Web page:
Scalawag is a journalism and storytelling organization that illuminates dissent, unsettles dominant narratives, pursues justice and liberation, and stands in solidarity with marginalized people and communities in the South. Online, in person, and through our family of engaged members, Scalawag reimagines the roots and futures of the place we call home.
The stories we tell matter and move conversations forward. Our programs create rich connections among Southerners and throughout the South: between writers and readers, changemakers and communities; from urban to rural, from local to state. Together, we lay the groundwork for social change.
Our theory of change
- Right relation: We are in a generative, reciprocal relationship with community, organizers, and movements.
- Community-driven reporting: Our reporting and storytelling is informed and driven by the needs of our community including our partners. Our community trusts us to share their stories and as a source of information because of the relationships we've built with them.
- Outcomes: Storytelling or reporting leads to policy changes, support to movement work, narrative shift, increased solidarity and connection, the nourishing of radical imagination, and the creation of pathways to careers in journalism, literature and the arts to people who have not traditionally had access.
- Impact: Repeated outcomes from Scalawag and other reporting media makers in conjunction with the work of movements leads to transformational change
How we work
In 2019, we paid 135 different authors from the region, totaling over $46,000 dollars. We hosted seven free events in Durham, Atlanta, and Birmingham, paid dozens of local artists, performers, and speakers, costing over $13,000. For a small team of six, that ain't nothing to snuff at!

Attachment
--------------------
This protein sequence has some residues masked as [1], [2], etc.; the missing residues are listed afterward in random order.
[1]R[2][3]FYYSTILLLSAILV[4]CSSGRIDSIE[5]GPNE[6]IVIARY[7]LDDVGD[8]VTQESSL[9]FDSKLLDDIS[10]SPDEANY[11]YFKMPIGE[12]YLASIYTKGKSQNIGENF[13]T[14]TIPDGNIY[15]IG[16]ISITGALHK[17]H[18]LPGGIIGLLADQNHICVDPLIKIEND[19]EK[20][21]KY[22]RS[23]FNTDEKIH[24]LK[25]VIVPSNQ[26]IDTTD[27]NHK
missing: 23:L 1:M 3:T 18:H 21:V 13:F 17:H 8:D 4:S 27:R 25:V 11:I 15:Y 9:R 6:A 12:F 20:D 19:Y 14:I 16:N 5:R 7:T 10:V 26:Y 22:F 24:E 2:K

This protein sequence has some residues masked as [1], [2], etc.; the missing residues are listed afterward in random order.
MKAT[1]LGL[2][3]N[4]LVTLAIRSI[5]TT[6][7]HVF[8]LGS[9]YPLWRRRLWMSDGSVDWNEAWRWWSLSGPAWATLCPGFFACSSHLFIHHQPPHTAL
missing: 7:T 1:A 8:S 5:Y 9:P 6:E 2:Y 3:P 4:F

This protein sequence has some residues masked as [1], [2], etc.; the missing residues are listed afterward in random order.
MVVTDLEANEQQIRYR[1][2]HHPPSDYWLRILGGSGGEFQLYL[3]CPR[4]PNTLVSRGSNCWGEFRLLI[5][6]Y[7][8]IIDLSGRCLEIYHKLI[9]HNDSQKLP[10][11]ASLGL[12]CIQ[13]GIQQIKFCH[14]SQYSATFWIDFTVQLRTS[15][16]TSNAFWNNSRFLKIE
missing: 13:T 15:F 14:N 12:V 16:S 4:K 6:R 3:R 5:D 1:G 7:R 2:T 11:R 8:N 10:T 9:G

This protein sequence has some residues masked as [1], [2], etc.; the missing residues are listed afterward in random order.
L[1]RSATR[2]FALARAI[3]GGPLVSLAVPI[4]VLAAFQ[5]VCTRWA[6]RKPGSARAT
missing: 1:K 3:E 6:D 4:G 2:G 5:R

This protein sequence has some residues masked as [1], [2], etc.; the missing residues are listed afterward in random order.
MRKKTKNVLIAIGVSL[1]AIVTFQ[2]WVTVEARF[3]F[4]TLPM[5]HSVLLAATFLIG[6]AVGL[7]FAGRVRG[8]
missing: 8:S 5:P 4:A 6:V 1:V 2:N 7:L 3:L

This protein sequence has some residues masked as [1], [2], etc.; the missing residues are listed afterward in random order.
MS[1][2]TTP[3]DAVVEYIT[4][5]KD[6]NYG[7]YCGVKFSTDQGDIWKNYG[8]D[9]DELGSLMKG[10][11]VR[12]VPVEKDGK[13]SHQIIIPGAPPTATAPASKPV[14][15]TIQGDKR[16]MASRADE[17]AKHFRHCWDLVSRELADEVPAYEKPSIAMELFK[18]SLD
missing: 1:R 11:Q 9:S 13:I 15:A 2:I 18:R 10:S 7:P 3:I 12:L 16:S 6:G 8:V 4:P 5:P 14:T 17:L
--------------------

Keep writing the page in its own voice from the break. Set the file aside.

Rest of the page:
As a 501(c)3, we depend on individual donors and foundations to support our work. It is important that our communities see Scalawag as a valuable collaborator and comrade in the struggle for justice. Our goal by 2021 is for monthly gifts from members to cover 25 percent of our total operating budget. Joining Scalawag as a member makes that possible.
Until 2017, we did this work with less than $50,000 a year. The entire Scalawag team worked as volunteers, even as we have paid every writer and photographer. Our team is now beginning to be paid—even as we expand and many of us work on part-time basis. We work with partners of all kinds—journalists, community organizers, and national networks like the Institute for Nonprofit News and the Media Consortium.
Scalawag's impact is not only in its journalism. We believe that Scalawag can be a home that mentors and supports a new generation of Southern writers, editors, and nonprofit leaders committed to an equitable and just South. With support from members who give $5/mo and institutional support from places like the Membership Puzzle Project and the Lenfest Institute, we're growing Scalawag's impact—and punching above our weight.
You can mail inquiries, donations, or pitches to Scalawag, PO Box 129, Durham, NC 27702, or email us at email@example.com.
Zaina Alsous is a contributing editor for Scalawag focused on the "Arts and Soul" vertical and holds a MFA in poetry from the University of Miami. Born and raised by immigrants in North Carolina, most of her writing and community work focuses on labor, Arab diaspora, and decarceration.
Lovey Cooper is a journalist from small-town North Carolina. She's Scalawag's Managing Editor and the voice behind This Week in the South.
Alysia Nicole Harris
Alysia Nicole Harris is a performance artist, poet, and linguist from Virginia, and holds a Ph. D. in linguistics from Yale University. Religion, travel and poetry make her heart flutter. She makes up part of Scalawag's Atlanta-based editorial crew serving as Scalawag's Arts and Soul editor and engagement lead.
Cierra Hinton has an undying love and passion for the complicated South, which she brings to her work at Scalawag. She has found community across the South, including in Tennessee and Mississippi, but calls North Carolina home. She is Scalawag's Executive Director-Publisher.
Danielle Purifoy is a lawyer and professor at UNC-Chapel Hill and holds a Ph.D. from Duke University. She studies how structural racism creates environmental inequality in the South and brings these interests to her work as an editor for Scalawag. Danielle is Scalawag's Race and Place editor.
Katherine Webb-Hehn is a mama, multi-media journalist and artist in Birmingham, Alabama. Katherine is Scalawag's State Politics editor.